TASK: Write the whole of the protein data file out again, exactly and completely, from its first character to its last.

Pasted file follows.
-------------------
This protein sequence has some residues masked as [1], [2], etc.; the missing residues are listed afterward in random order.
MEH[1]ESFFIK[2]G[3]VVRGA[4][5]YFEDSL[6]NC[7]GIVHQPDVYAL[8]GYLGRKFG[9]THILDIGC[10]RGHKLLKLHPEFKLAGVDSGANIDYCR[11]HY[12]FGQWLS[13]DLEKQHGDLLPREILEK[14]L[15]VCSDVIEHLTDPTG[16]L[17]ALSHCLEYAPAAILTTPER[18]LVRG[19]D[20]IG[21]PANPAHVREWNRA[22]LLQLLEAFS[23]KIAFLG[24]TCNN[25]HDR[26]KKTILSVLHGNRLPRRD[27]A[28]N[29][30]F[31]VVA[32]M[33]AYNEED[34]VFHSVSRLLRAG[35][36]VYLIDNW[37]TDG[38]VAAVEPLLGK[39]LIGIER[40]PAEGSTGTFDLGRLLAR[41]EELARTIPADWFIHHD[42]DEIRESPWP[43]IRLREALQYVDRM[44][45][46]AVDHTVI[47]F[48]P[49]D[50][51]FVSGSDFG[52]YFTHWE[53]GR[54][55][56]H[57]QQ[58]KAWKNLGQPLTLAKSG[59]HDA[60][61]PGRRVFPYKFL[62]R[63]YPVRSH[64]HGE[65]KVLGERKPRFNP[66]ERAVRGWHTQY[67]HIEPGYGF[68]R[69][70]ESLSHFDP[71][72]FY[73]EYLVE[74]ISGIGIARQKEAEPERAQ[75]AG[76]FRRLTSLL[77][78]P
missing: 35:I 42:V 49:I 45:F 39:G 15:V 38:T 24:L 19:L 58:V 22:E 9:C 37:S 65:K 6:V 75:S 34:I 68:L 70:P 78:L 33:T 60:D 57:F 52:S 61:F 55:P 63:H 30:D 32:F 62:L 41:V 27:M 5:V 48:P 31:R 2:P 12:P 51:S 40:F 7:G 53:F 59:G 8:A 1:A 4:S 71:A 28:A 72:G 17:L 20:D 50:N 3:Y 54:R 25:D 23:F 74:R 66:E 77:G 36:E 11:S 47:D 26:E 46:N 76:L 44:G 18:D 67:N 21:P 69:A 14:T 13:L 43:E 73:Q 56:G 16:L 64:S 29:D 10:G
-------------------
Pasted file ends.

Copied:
This protein sequence has some residues masked as [1], [2], etc.; the missing residues are listed afterward in random order.
MEH[1]ESFFIK[2]G[3]VVRGA[4][5]YFEDSL[6]NC[7]GIVHQPDVYAL[8]GYLGRKFG[9]THILDIGC[10]RGHKLLKLHPEFKLAGVDSGANIDYCR[11]HY[12]FGQWLS[13]DLEKQHGDLLPREILEK[14]L[15]VCSDVIEHLTDPTG[16]L[17]ALSHCLEYAPAAILTTPER[18]LVRG[19]D[20]IG[21]PANPAHVREWNRA[22]LLQLLEAFS[23]KIAFLG[24]TCNN[25]HDR[26]KKTILSVLHGNRLPRRD[27]A[28]N[29][30]F[31]VVA[32]M[33]AYNEED[34]VFHSVSRLLRAG[35][36]VYLIDNW[37]TDG[38]VAAVEPLLGK[39]LIGIER[40]PAEGSTGTFDLGRLLAR[41]EELARTIPADWFIHHD[42]DEIRESPWP[43]IRLREALQYVDRM[44][45][46]AVDHTVI[47]F[48]P[49]D[50][51]FVSGSDFG[52]YFTHWE[53]GR[54][55][56]H[57]QQ[58]KAWKNLGQPLTLAKSG[59]HDA[60][61]PGRRVFPYKFL[62]R[63]YPVRSH[64]HGE[65]KVLGERKPRFNP[66]ERAVRGWHTQY[67]HIEPGYGF[68]R[69][70]ESLSHFDP[71][72]FY[73]EYLVE[74]ISGIGIARQKEAEPERAQ[75]AG[76]FRRLTSLL[77][78]P
missing: 35:I 42:V 49:I 45:F 39:G 15:V 38:T 24:L 19:L 58:V 22:E 9:C 37:S 65:K 6:V 75:S 34:I 68:L 70:P 78:L 33:T 60:D 57:F 52:S 61:F 55:P 63:H 30:D 32:F 62:L 41:V 27:M 5:V 48:P 31:R 2:P 12:P 51:S 40:F 7:G 53:F 59:G 8:A 1:A 4:S 71:A 28:A 72:G 17:L 20:D 50:N 3:Y 54:R 25:D 23:F 74:R 66:E 77:G 36:E 11:S 47:D 26:E 46:N 76:L 44:G 18:D 67:N 21:P 69:A 14:T 13:L 43:E 73:Q 56:G 16:L 64:S 29:D 10:G